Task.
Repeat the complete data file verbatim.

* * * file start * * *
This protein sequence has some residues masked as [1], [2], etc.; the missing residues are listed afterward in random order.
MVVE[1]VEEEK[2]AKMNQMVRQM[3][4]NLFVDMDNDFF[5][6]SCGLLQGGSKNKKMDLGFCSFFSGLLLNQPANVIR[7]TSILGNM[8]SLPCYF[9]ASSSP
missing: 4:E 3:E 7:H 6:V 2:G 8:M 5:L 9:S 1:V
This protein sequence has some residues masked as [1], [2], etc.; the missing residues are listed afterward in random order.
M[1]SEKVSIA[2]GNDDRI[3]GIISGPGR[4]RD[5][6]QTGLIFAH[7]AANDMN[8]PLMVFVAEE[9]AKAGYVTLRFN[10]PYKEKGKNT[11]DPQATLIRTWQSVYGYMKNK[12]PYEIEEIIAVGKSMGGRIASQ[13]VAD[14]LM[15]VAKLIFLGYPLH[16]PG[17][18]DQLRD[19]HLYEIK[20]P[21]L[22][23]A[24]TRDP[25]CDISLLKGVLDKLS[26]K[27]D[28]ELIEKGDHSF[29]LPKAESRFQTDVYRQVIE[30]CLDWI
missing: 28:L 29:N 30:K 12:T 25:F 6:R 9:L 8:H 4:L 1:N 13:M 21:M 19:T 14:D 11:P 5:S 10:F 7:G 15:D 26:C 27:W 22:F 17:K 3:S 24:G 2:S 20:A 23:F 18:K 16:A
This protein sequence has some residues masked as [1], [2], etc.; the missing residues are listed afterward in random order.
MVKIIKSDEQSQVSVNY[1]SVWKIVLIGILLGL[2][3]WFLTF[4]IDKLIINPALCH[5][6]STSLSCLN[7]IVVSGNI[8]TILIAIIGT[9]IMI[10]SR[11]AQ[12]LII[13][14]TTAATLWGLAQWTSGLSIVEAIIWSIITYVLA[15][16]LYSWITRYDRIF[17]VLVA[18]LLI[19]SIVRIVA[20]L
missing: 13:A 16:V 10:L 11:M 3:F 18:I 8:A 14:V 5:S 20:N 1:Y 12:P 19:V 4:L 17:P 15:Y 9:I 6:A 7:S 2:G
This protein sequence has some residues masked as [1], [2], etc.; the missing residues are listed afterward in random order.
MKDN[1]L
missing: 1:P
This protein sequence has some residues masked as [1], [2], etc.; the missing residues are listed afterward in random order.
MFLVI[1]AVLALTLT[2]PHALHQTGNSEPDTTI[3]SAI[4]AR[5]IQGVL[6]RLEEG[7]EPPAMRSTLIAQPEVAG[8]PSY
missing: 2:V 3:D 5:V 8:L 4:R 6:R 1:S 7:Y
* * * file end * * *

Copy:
This protein sequence has some residues masked as [1], [2], etc.; the missing residues are listed afterward in random order.
MVVE[1]VEEEK[2]AKMNQMVRQM[3][4]NLFVDMDNDFF[5][6]SCGLLQGGSKNKKMDLGFCSFFSGLLLNQPANVIR[7]TSILGNM[8]SLPCYF[9]ASSSP
missing: 4:E 3:E 7:H 6:V 2:G 8:M 5:L 9:S 1:V
This protein sequence has some residues masked as [1], [2], etc.; the missing residues are listed afterward in random order.
M[1]SEKVSIA[2]GNDDRI[3]GIISGPGR[4]RD[5][6]QTGLIFAH[7]AANDMN[8]PLMVFVAEE[9]AKAGYVTLRFN[10]PYKEKGKNT[11]DPQATLIRTWQSVYGYMKNK[12]PYEIEEIIAVGKSMGGRIASQ[13]VAD[14]LM[15]VAKLIFLGYPLH[16]PG[17][18]DQLRD[19]HLYEIK[20]P[21]L[22][23]A[24]TRDP[25]CDISLLKGVLDKLS[26]K[27]D[28]ELIEKGDHSF[29]LPKAESRFQTDVYRQVIE[30]CLDWI
missing: 28:L 29:N 30:K 12:T 25:F 6:R 9:L 8:H 4:L 1:N 13:M 21:M 19:T 14:D 11:P 5:S 10:F 7:G 15:D 26:C 27:W 22:F 17:K 3:S 24:G 2:S 20:A 23:F 18:K 16:A
This protein sequence has some residues masked as [1], [2], etc.; the missing residues are listed afterward in random order.
MVKIIKSDEQSQVSVNY[1]SVWKIVLIGILLGL[2][3]WFLTF[4]IDKLIINPALCH[5][6]STSLSCLN[7]IVVSGNI[8]TILIAIIGT[9]IMI[10]SR[11]AQ[12]LII[13][14]TTAATLWGLAQWTSGLSIVEAIIWSIITYVLA[15][16]LYSWITRYDRIF[17]VLVA[18]LLI[19]SIVRIVA[20]L
missing: 13:A 16:V 10:L 11:M 3:F 18:I 8:A 14:V 5:S 20:N 1:Y 12:P 19:V 4:L 17:P 15:Y 9:I 6:A 7:S 2:G
This protein sequence has some residues masked as [1], [2], etc.; the missing residues are listed afterward in random order.
MKDN[1]L
missing: 1:P
This protein sequence has some residues masked as [1], [2], etc.; the missing residues are listed afterward in random order.
MFLVI[1]AVLALTLT[2]PHALHQTGNSEPDTTI[3]SAI[4]AR[5]IQGVL[6]RLEEG[7]EPPAMRSTLIAQPEVAG[8]PSY
missing: 2:V 3:D 5:V 8:L 4:R 6:R 1:S 7:Y